A=-A-1 (2) Consider the following algebraic manipulations for A-sign(A) when A is less than zero:
A-sign(A)=A-(-1) (3)
A-sign(A)=A+2-1 (4)
A-sign(A)=-(-A-2)-1 (5)
A-sign(A)=-A-2 (6)
A-sign(A)=(-A-1)-1 (7)
A-sign(A)=A-1 (8) Consider the following algebraic manipulations for A-sign(A) when A is equal to zero:
A-sign(A)=A-(0) (9)
A-sign(A)=A (10)
A-sign(A)=A (11) Consider the following algebraic manipulations for A-sign(A) when A is greater than zero:
A-sign(A)=A-(1) (12)
A-sign(A)=A-1 (13)
A-sign(A)=-(-A)-1 (14)
A-sign(A)=-A (15)
A-sign(A)=(-A-1)+1 (16)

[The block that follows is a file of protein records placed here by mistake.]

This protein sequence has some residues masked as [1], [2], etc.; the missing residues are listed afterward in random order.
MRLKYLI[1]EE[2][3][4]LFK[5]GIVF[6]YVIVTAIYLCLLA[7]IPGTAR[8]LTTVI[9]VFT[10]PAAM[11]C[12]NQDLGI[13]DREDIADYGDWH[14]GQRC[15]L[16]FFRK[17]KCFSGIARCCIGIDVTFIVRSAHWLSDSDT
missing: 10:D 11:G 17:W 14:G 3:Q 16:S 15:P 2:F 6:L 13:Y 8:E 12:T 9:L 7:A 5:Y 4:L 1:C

A-sign(A)=A+1 (17) In accordance with expression (8), when A is less than zero, A-sign(A) is provided by bit-complementing (A-1). In accordance with expression (11), when A is equal to zero, A-sign(A) is provided by bit-complementing A. In accordance with expression (17), when A is greater than zero, A-sign(A) is provided by bit-complementing (A+1). FIG. 2 is a flow chart of algorithm 200 for calculating A-sign(A) in accordance with an embodiment of the invention. At step 202, signed binary operand A is obtained. Decision step 204 tests whether A is negative. If A is negative, at step 206 A is bit-complemented, at step 208 the difference A-1 is calculated, at step 210 the difference A-1 is bit-complemented to provide the result, and the algorithm terminates at end step 222. Returning to decision step 204, if A is nonnegative, at step 212 A is bit-complemented, and decision step 214 tests whether A is zero. If A is zero, at step 216 A is bit-complemented to provide the result, and the algorithm terminates at end step 222. Returning to decision step 214, if A is nonzero (and therefore greater than zero since A is also nonnegative) then at step 218 the sum A+1 is calculated, at step 220 the sum A+1 is bit-complemented to provide the result, and the algorithm terminates at end step 222. Variations to algorithm 200 are apparent. For instance, A can be bit-complemented before the sign bit (or complemented sign bit) of A is inspected. For each value of A, the expressions A-1, A and A+1 can be calculated (concurrently if desired) with the appropriate expression selected depending on whether A is less than, equal to, or greater than zero, respectively. Likewise, A can be tested for being less than, equal to, or greater than zero before the appropriate expression is calculated. Zero detect of A can be accomplished by bit-complementing A, and inspecting a carry-out bit from the MSB position generated by incrementing the bit-complement of A. The carry-out bit is a one only if the bit-complement of A is a string of one's, otherwise the carry-out bit is a zero. Furthermore, the bit-complement of A is a string of one's only if A is a string of zero's. Therefore, the carry-out bit generated by incrementing the bit-complement of A is a one only if A is zero. In a similar manner, zero detect of A can be accomplished by decrementing A, and inspecting a carry-out bit generated by incrementing A-1. Zero detect of A can also be accomplished by generating a first carry-out bit from the MSB position of the sum A+0, generating a second carryout bit from the MSB position of the sum A+1, and determining whether the first and second carry-out bits have different logical values. When A is zero, the first sum is a string of one's, the second sum is a string of zero's, and the first and second carry-out bits will have different logical values. Likewise, when A is nonzero, the first and second carry-out bits will have identical logical values. Advantageously, the first and second carry-out bits can be generated concurrently to provide rapid zero detect. Furthermore, the first and second carry-out bits can be generated without (or before) actually summing the numbers, for instance by use of PG generator sections and carry chains. Thus, if A is an n-bit string of zero's, A+0 is an n-bit string of one's that generates a first carry-out bit of zero from the MSB position, and A+1 is an n-bit string of zero's that generates a second carry-out bit of one from the MSB position. Accordingly, the first and second carry-out bits have different logical values since A is zero. Remarkably,the sums A+0 and A+1 can be used for both calculating A-sign(A) and determining whether A is zero. Further details regarding zero detect are set forth in U.S. application Ser. No. 08/658,454, filed Jun. 5, 1996, entitled "Zero Detect For Binary Sum" by R. Wong, which is incorporated herein by reference. With regards to overflow, if A is an n-bit number, and A-sign(A) is an n-bit result, then overflow does not occur. That is, A-sign(A) never increases the absolute value of A. Various examples of calculating A-sign(A), in accordance with algorithm 200, where A is less than zero, are listed below in Table 1. For illustration purposes, A is a 4-bit operand, and A-sign(A) is a 4-bit result.